Some of my long-time readers (i.e., my wife and three sons) might know what today is – it’s every other Saturday, which means it highly likely that today’s blog has something to do with behavioral economist Dan Ariely.
For people new to my blog, it’s every other Saturday, which means it highly likely that today’s blog has something to do with behavioral economist Dan Ariely.
I find the field of behavioral economics fascinating, and Dan Ariely is one of the leading researchers and writers in the field. He has written several best-selling books (such as Predictably Irrational and The Upside of Irrationality), writes an advice column every other week in the Wall Street Journal (which often finds its way into my blog), and is the founder of The Center for Advanced Hindsight, which is dedicated to using behavioral insights to tackle challenging problems at home and abroad.
The following question was posed to Dan in today’s Wall Street Journal:
Like so many kids, my children resist my attempts to get them to eat healthy foods. How can I convince them to finish the meals I serve? —Gideon
and here was Dan’s response:
One technique that works well with a stubborn eater is to “steal” a morsel off their plate. Immediately they become extremely protective of their dinner, and after a few thefts they decide the best way to protect their food is to eat it. This strategy relies on the “endowment effect,” which means that we tend to like things more when we perceive them as belonging to us.
I’m not so sure about this one.
If I was a little kid and my mom or dad started eating my turnips, I’d gladly slide the turnips onto their plate. I can’t imagine kids wanting to claim ownership of something they want no part of. I don’t know much about the endowment effect, but it seems it would most likely only apply to something you have some affinity for, like your house, or a car, or an Oreo cookie. If my mom or dad tried to take one of my Oreo cookies when I was a little kid, I would have quickly licked all of them to show my ownership (but according to number 9 on the Oreo personality test, that might be considered troubling behavior).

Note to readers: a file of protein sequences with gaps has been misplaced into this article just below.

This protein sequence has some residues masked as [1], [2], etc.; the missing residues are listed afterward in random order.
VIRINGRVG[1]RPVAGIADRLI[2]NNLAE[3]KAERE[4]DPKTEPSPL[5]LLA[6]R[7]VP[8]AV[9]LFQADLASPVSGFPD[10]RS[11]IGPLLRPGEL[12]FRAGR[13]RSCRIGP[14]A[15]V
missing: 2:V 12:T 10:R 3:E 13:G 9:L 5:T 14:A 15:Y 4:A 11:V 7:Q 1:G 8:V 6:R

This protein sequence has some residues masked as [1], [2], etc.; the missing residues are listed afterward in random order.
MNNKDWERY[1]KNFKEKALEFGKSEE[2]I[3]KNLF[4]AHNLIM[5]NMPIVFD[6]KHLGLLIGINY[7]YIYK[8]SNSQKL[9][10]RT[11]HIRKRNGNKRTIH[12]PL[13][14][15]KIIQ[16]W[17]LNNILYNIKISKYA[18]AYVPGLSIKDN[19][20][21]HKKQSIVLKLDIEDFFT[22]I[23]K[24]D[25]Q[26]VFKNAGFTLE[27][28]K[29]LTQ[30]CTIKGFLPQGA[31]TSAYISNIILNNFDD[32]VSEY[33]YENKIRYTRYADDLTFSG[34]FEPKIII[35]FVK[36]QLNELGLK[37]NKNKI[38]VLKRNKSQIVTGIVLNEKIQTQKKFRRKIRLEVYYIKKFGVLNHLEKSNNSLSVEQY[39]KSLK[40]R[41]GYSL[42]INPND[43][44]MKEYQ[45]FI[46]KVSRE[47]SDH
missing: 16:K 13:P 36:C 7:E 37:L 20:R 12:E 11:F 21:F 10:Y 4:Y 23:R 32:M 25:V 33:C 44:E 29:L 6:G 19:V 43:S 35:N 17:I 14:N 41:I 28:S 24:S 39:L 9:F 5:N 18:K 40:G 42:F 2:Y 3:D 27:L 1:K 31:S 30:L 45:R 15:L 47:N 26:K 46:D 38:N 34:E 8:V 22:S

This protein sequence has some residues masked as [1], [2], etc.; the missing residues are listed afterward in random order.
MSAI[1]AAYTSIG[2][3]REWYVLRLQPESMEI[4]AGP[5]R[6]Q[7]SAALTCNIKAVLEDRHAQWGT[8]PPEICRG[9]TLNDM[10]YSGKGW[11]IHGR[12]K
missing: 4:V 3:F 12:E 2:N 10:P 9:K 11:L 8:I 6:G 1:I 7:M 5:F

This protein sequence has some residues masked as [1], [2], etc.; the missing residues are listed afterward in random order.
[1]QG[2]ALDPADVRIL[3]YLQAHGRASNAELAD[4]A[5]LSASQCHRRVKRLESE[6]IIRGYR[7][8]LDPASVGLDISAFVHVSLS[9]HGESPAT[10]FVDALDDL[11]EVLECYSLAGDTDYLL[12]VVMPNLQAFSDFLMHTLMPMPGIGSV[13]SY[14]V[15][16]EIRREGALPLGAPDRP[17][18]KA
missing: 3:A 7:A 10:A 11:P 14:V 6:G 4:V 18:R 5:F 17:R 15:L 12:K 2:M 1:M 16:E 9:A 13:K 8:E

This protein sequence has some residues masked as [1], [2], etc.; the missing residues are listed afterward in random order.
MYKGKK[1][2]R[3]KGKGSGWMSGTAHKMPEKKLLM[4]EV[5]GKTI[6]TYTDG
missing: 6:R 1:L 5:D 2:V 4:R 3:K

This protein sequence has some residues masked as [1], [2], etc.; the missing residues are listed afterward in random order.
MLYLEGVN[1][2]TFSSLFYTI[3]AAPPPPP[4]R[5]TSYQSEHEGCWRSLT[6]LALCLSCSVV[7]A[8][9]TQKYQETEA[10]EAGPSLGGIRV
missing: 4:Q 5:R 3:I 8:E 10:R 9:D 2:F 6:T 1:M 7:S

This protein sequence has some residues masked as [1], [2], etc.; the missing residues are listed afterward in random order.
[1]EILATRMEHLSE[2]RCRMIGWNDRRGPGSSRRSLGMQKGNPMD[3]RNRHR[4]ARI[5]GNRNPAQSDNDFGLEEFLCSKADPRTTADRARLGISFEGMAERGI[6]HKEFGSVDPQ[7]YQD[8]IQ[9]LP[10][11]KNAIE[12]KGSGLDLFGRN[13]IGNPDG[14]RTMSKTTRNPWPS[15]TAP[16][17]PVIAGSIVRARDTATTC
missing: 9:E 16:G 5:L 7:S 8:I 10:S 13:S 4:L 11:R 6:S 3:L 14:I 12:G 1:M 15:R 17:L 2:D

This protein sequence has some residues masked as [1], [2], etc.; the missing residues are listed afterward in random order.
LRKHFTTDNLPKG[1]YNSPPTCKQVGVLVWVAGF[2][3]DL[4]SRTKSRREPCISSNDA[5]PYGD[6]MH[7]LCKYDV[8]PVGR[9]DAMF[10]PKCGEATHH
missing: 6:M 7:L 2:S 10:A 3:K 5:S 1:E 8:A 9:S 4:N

So what would I suggest for getting kids to eat their veggies?
Well, I can share with you what my Dad did; it may seem a little questionable, perhaps even outrageous, but it seemed to have a double benefit.
I remember one night at the dinner table, when I was about 10 years old, I refused to eat my mashed potatoes (being Irish this was sacrilegious). My dad then struck a bargain with me. He told me that if I ate all of my mashed potatoes, he would give me a pack of cigarettes.
I know, in hindsight, it’s kind of a strange incentive.
But what 10-year old boy doesn’t want to be like his dad? And my dad was a smoker, so this seemed like an awesome reward, and I gobbled up my potatoes.
My dad stood by his side of the bargain, and he gave me a pack of Kool cigarettes, and then invited me out to the garage to share a smoke with him. I was ready to be a man.
He lit up a cigarette for each of us, and my first puff was one of the most disgusting things I had ever tried. I started gagging and coughing, and it was the last cigarette I ever had.
I’m not sure if that’s what my dad had planned on, but if he wanted to make sure I never smoked, it worked like a charm.
And as it turned out, I was a good Irish lad after all. Mashed potatoes became one of my favorite foods after that night.
Apparently, my Dad was at the forefront of behavioral economics before it even became a field of study.